The U.S. Environmental Protection Agency (EPA) is keeping its eye on an NRC Alaska incinerator that is permitted for destroying per- and polyfluoralkyl substances (PFAS).
According to a KTUU report, the NRC incineration pilot project is showing promise for cleaning toxic, PFAS-contaminated soil. The project began in March and was approved with a permit from the Alaska Department of Conservation.
The kiln processes contaminated soil by first heat cleaning the soil, then using additional high-temperature processes and filters to control post-combustion emissions. The report notes tests have shown that if the incinerator processes PFAS-contaminated soils every hour of every day for a year, less than one-one-hundredth of a pound of PFAS would accumulate in the smokestack.
EPA is expected to perform tests at the NRC facility and assess how well the system cleans soil and keeps PFAS out of the air.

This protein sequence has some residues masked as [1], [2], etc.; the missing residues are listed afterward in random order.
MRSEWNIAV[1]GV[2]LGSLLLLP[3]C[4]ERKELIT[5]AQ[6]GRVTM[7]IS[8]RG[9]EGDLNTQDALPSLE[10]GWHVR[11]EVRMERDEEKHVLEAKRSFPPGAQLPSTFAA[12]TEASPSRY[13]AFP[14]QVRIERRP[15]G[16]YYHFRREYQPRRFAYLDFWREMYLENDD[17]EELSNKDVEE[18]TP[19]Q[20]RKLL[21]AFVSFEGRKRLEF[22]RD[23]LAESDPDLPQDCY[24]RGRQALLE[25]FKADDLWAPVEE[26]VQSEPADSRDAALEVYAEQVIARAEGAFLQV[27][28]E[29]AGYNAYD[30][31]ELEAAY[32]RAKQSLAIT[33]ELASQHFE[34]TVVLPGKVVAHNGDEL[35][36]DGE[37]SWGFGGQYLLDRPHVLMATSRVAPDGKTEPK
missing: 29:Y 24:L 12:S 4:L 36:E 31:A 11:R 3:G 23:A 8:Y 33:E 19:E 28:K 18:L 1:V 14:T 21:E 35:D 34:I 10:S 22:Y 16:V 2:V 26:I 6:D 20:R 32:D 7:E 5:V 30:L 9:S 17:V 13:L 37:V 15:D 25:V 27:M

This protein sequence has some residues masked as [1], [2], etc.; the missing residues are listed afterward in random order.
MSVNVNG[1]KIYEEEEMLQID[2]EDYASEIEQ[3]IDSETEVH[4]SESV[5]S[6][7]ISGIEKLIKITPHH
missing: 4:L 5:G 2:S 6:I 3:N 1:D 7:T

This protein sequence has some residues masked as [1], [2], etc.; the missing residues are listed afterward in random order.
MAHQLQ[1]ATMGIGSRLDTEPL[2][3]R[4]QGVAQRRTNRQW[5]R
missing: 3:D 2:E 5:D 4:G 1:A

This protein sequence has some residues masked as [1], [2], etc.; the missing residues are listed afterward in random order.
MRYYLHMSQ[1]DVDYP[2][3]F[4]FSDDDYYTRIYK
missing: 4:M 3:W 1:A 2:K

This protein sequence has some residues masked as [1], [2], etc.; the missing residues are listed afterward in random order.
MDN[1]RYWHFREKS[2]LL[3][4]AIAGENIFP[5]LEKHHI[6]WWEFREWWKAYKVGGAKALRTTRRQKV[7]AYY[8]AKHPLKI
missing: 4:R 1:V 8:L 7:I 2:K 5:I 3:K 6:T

KTUU has more:
A pilot project in interior Alaska is being closely watched by the Environmental Protection Agency for its effectiveness is cleaning toxic soil. In a first-of-its kind effort, NRC Alaska is home to the nation's only incinerator permitted for destroying per- and polyfluoralkyl substances, commonly known as PFAS.
The human-made, toxic compounds have been widely used since the 1940s, and are now known to be persistent in the environment and the human body.
Alaska is increasingly detecting contaminated groundwater linked to PFAS contamination from fire-fighting foams containing AFFF, used at airports and military installations. Other known sources of PFAS include some food packaging, stain- and water-repellent fabrics, and teflon-coated cooking pans.